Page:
Since I teach New Testament at a seminary, I regularly teach students about the “academic” study of the Bible, especially what benefits can be gained from critical methods. But most of these seminary students are not going to be writing academic papers after they graduate. They will read, interpret, and apply the Bible for the purposes of personal and communal formation as Christians.
Seminary courses on biblical hermeneutics – “hermeneutics” simply means the philosophy of biblical interpretation – though do not always do a good job of helping students to read the Bible as Christians. One piece of that puzzle is the question regarding the role of the Holy Spirit in biblical study. I myself have often wondered how to account for the Spirit’s work in the reading, understanding, and applying of Scripture. How do we account for the Spirit’s work in the reading, understanding, & applying Scripture? Click To Tweet
Thanks to Dr. Craig Keener, we have an illuminating new book on this subject, Spirit Hermeneutics: Reading the Bible after Pentecost. Keener is himself Pentecostal and this book takes an interest in how Pentecostals in particular think about the role of the Spirit in Bible study.
Keener’s ultimate objective is to use the Pentecostal community’s experience and insight to help all Christians pay attention to how the Spirit relates to biblical interpretation. Below are five insights I gleaned from this outstanding book.
Transformed by the one Spirit of God. “All Christians should read Scripture as people who are living in the biblical experience—not in terms of ancient culture, but as people living by the same Spirit who guided God’s people in Scripture” (5). Keener underscores how Bible study is not merely about accumulating facts and information, shaping up your Bible knowledge. Much more than that, it is about engaging with Scripture in such as way as to know and experience God and to be changed by that experience. Bible study is not merely about accumulating facts and information. Click To Tweet
The Spirit is at work in the “natural.” Expecting the Spirit to work in us when reading Scripture is not primarily about being zapped with “Holy Ghost” revelations. Keener notes that the Spirit may often be “working” in the area of how our brains process what we are reading as we read and seek to understand the text.
Reading with Faith. A “Spirit” hermeneutic involves our trusting that what we read in Scripture is the Word of God, and involves our coming to the Bible in anticipation of encountering the living God. In Keener’s own words: “Methods and information help us, but there is no mechanical substitute for expecting to meet God in the study of Scripture” (48).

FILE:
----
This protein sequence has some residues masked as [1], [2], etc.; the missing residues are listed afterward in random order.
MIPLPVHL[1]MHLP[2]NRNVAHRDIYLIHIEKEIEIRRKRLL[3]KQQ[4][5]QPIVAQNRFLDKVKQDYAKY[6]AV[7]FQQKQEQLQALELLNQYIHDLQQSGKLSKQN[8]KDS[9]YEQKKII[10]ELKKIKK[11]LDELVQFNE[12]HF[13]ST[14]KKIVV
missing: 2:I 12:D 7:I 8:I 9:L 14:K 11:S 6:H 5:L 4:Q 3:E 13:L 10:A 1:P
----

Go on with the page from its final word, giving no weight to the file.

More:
Reading in Light of our Experience of God. I have often wondered – what advantage is there in reading the Bible as a Christian? Are Christians more likely to read the Bible correctly in terms of meaning? Keener talks about reading the Bible as one who knows God’s heart. One advantage is that we can give God the “benefit of the doubt,” so to speak, when we encounter narratives or ideas in Scripture that may seem to make God look petty, rash, wrathful, or unloving. Because we know God (experientially) as loving and grace-filled, we can approach these texts with a broader perspective in mind.
The Spirit uses the perspectives of others to teach us. Keener strongly supports the notion that we can hear and heed the Spirit’s voice more clearly when we read in community with those who are different than us. He points to the key theme in Acts that the Spirit regularly crosses culture divides to send the gospel into the world. In terms of how this helps our reading of Scripture, Keener writes, “Too often Christian readings domesticate the Bible in ways acceptable to our own settings, but listening to Christians from different settings helps challenge our hermeneutical blind spots and canons within the canon” (81).
Throughout the book, Keener is insistent that faithful readers and interpreters of Christian Scripture must avoid two extremes: on the one side over-dependence on spontaneous spiritual readings of biblical texts that neglect careful study of the text as it was written in its ancient context and received into the canon; and on the other side the kind of biblical study that leaves no room for the ongoing work of the Spirit of God.
This is moderately heavy reading, but also immensely rewarding – take up and read!